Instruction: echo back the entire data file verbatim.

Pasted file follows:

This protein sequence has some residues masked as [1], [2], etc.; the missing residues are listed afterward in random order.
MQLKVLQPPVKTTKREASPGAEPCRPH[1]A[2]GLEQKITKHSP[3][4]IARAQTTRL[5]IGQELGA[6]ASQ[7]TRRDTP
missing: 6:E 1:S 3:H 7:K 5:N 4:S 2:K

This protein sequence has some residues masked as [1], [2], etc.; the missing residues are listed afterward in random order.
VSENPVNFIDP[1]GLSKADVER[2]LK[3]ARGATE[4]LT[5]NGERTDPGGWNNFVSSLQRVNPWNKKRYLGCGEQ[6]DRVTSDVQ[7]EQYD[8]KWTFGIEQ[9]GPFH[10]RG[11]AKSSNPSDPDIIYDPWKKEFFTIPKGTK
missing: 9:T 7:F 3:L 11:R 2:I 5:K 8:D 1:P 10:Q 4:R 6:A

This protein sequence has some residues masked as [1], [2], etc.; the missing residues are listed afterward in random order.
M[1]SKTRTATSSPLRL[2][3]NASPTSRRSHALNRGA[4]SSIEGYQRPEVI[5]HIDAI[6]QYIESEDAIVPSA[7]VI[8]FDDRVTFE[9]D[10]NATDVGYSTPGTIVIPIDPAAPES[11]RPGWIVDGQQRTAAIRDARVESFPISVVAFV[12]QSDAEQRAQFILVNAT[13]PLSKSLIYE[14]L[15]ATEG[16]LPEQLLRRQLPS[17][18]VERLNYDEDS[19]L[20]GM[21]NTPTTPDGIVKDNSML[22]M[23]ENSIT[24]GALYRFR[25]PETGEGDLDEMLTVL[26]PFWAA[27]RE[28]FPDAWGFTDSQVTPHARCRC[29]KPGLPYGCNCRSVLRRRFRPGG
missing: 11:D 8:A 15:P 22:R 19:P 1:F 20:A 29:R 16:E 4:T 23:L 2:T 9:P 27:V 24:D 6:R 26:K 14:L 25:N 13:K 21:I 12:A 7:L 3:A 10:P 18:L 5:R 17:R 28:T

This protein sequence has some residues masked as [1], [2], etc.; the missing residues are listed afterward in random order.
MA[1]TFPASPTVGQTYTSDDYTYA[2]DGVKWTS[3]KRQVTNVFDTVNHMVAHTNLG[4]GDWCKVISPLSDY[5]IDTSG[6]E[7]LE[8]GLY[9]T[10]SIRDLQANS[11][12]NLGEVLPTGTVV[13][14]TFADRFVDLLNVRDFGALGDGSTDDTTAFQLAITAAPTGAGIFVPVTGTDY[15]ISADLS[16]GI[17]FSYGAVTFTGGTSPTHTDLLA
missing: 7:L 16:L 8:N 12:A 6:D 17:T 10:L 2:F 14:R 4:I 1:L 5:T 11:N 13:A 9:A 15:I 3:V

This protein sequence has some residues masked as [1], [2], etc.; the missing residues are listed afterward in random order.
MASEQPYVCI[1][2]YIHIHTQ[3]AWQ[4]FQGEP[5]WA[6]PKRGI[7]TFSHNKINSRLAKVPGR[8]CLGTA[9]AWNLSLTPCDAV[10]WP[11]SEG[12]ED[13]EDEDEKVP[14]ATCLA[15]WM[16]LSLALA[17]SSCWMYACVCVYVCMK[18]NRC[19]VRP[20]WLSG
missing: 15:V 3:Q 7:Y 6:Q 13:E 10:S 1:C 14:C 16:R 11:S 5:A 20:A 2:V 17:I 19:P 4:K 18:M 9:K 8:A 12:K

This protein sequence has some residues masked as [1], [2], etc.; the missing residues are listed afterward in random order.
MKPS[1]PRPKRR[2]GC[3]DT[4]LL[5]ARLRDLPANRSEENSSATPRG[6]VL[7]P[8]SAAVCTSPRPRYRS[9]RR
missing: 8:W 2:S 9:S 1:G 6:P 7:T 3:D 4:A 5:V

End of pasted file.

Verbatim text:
This protein sequence has some residues masked as [1], [2], etc.; the missing residues are listed afterward in random order.
MQLKVLQPPVKTTKREASPGAEPCRPH[1]A[2]GLEQKITKHSP[3][4]IARAQTTRL[5]IGQELGA[6]ASQ[7]TRRDTP
missing: 6:E 1:S 3:H 7:K 5:N 4:S 2:K

This protein sequence has some residues masked as [1], [2], etc.; the missing residues are listed afterward in random order.
VSENPVNFIDP[1]GLSKADVER[2]LK[3]ARGATE[4]LT[5]NGERTDPGGWNNFVSSLQRVNPWNKKRYLGCGEQ[6]DRVTSDVQ[7]EQYD[8]KWTFGIEQ[9]GPFH[10]RG[11]AKSSNPSDPDIIYDPWKKEFFTIPKGTK
missing: 9:T 7:F 3:L 11:R 2:I 5:K 8:D 1:P 10:Q 4:R 6:A

This protein sequence has some residues masked as [1], [2], etc.; the missing residues are listed afterward in random order.
M[1]SKTRTATSSPLRL[2][3]NASPTSRRSHALNRGA[4]SSIEGYQRPEVI[5]HIDAI[6]QYIESEDAIVPSA[7]VI[8]FDDRVTFE[9]D[10]NATDVGYSTPGTIVIPIDPAAPES[11]RPGWIVDGQQRTAAIRDARVESFPISVVAFV[12]QSDAEQRAQFILVNAT[13]PLSKSLIYE[14]L[15]ATEG[16]LPEQLLRRQLPS[17][18]VERLNYDEDS[19]L[20]GM[21]NTPTTPDGIVKDNSML[22]M[23]ENSIT[24]GALYRFR[25]PETGEGDLDEMLTVL[26]PFWAA[27]RE[28]FPDAWGFTDSQVTPHARCRC[29]KPGLPYGCNCRSVLRRRFRPGG
missing: 11:D 8:A 15:P 22:R 19:P 1:F 20:A 29:R 16:E 4:T 23:L 2:T 9:P 27:V 24:D 6:R 26:K 14:L 25:N 13:K 21:I 12:A 7:L 3:A 10:P 18:L 5:R 17:R 28:T

This protein sequence has some residues masked as [1], [2], etc.; the missing residues are listed afterward in random order.
MA[1]TFPASPTVGQTYTSDDYTYA[2]DGVKWTS[3]KRQVTNVFDTVNHMVAHTNLG[4]GDWCKVISPLSDY[5]IDTSG[6]E[7]LE[8]GLY[9]T[10]SIRDLQANS[11][12]NLGEVLPTGTVV[13][14]TFADRFVDLLNVRDFGALGDGSTDDTTAFQLAITAAPTGAGIFVPVTGTDY[15]ISADLS[16]GI[17]FSYGAVTFTGGTSPTHTDLLA
missing: 7:L 16:L 8:N 12:A 6:D 17:T 10:L 2:F 14:R 4:I 1:L 5:T 11:N 13:A 9:A 15:I 3:V

This protein sequence has some residues masked as [1], [2], etc.; the missing residues are listed afterward in random order.
MASEQPYVCI[1][2]YIHIHTQ[3]AWQ[4]FQGEP[5]WA[6]PKRGI[7]TFSHNKINSRLAKVPGR[8]CLGTA[9]AWNLSLTPCDAV[10]WP[11]SEG[12]ED[13]EDEDEKVP[14]ATCLA[15]WM[16]LSLALA[17]SSCWMYACVCVYVCMK[18]NRC[19]VRP[20]WLSG
missing: 15:V 3:Q 7:Y 6:Q 13:E 10:S 1:C 14:C 16:R 11:S 5:A 20:A 2:V 17:I 19:P 4:K 18:M 9:K 8:A 12:K

This protein sequence has some residues masked as [1], [2], etc.; the missing residues are listed afterward in random order.
MKPS[1]PRPKRR[2]GC[3]DT[4]LL[5]ARLRDLPANRSEENSSATPRG[6]VL[7]P[8]SAAVCTSPRPRYRS[9]RR
missing: 8:W 2:S 9:S 1:G 6:P 7:T 3:D 4:A 5:V